Heeze, a small town in the Dutch province of North Brabant, will soon be home to eight houses made of straw, thanks to a competition for the best environmentally friendly and climate-friendly house. The competition was convened by the Dutch construction company Ballast Nedam Development.
The attractive houses will be both environmentally friendly and scalable and can be adapted to different climates. The modules are load-bearing up to five layers. The winning concept was proposed by designer architecten|en|en (a partner of Strotec) and construction company Bouwbedrijf Van Herpen. Strotec supplies prefabricated straw panels from the company EcoCocon.
The goal is to introduce the Natuurhuis (Nature House) as the "new normal" for housing in the Netherlands and to “initiate a material transition”.
The prefabricated building system is made of over 80% bio-based materials. It combines the insulating properties of straw with the structural integrity of wood to create a highly effective and safe structure. With its excellent resistance to fire, durability and easy maintenance, it is an outstanding housing option.
"We are focusing on a growing group of Dutch people who want to consume less and reduce their environmental footprint. We take them with us, raise their awareness, and offer them added value," architecten|en|en says of their design.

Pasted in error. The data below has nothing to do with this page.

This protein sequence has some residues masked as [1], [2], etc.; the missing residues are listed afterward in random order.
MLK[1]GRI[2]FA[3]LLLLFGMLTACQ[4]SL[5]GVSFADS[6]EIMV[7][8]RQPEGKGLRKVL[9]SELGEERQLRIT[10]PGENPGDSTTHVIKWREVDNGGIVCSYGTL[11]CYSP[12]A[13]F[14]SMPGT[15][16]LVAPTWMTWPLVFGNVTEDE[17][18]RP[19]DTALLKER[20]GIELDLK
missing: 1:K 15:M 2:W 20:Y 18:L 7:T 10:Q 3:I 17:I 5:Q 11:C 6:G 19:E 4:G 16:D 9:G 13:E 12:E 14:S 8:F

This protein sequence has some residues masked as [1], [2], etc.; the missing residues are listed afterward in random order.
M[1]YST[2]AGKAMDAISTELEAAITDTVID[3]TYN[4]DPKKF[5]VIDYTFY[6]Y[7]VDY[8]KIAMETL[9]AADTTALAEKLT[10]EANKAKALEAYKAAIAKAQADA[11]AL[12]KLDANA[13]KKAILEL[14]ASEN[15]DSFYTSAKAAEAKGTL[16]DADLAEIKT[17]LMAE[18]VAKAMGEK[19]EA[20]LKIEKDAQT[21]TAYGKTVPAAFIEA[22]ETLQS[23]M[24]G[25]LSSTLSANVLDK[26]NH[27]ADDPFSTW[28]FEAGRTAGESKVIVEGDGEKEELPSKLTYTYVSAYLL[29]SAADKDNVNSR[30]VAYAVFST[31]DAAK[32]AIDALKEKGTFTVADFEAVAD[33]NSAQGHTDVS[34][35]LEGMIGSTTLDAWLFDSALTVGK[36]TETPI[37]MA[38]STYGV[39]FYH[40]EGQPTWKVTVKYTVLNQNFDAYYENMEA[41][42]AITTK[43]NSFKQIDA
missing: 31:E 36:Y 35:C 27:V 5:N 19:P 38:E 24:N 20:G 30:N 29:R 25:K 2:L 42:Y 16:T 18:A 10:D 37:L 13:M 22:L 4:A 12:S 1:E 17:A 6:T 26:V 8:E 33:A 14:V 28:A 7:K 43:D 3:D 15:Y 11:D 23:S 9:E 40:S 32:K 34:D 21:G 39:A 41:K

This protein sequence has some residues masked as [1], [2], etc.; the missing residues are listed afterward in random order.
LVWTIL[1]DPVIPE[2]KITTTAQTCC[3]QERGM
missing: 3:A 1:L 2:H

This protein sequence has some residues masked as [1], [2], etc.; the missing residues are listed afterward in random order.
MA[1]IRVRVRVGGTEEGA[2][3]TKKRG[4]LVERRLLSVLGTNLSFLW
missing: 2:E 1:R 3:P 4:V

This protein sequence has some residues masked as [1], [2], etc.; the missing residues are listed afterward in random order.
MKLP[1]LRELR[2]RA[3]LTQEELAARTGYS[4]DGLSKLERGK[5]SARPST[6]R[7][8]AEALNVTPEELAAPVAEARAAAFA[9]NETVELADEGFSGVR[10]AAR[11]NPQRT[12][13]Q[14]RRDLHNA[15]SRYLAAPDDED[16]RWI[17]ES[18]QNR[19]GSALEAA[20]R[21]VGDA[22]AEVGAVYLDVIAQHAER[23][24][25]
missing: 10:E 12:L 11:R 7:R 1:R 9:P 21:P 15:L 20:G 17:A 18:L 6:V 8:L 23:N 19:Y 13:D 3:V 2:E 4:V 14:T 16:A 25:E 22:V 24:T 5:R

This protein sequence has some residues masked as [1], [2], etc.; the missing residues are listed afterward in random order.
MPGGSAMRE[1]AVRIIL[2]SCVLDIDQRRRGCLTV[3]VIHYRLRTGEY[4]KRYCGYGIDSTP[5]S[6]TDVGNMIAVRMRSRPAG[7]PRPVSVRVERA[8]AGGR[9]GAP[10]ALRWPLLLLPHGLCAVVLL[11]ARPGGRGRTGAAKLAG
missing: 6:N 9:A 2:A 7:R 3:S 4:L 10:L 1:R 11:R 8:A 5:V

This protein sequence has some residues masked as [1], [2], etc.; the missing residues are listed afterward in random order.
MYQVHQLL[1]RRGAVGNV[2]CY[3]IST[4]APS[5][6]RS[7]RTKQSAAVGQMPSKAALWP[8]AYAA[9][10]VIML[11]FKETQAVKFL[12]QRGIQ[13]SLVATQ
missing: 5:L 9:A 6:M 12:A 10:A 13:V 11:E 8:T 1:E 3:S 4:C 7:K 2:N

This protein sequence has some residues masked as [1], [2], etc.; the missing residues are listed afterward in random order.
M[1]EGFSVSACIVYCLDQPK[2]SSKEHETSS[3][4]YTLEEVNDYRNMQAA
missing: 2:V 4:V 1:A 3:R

Each "Natuurhuis" house will save 90 tonnes of CO2 compared to buildings made of conventional materials. In addition, the homes will generate more electricity than they consume, making each house a "small power plant". A green roof and façade will contribute to efficient water management on the property. Through rain barrels and a continuous wadi, each house can collect and use its own water resources.
The houses will be raised slightly above ground level to create a more seamless transition between the homes and the surrounding landscape. They will achieve this with the addition of a deck at the front and a porch at the back, both of which accentuate the houses' height. The ground floor also projects outward, giving the buildings a more commanding presence.
Every detail of these homes is in balance with the surroundings – from the enormous wooden ceiling beams to the white plastered clay walls, there is a singular connection between indoor and outdoor. "We believe that with our natural house, we have reached the highest possible standard in bio-based construction," says the architecture firm.
The pilot building is scheduled to start in mid-2023.
Credits: Ballast Nedam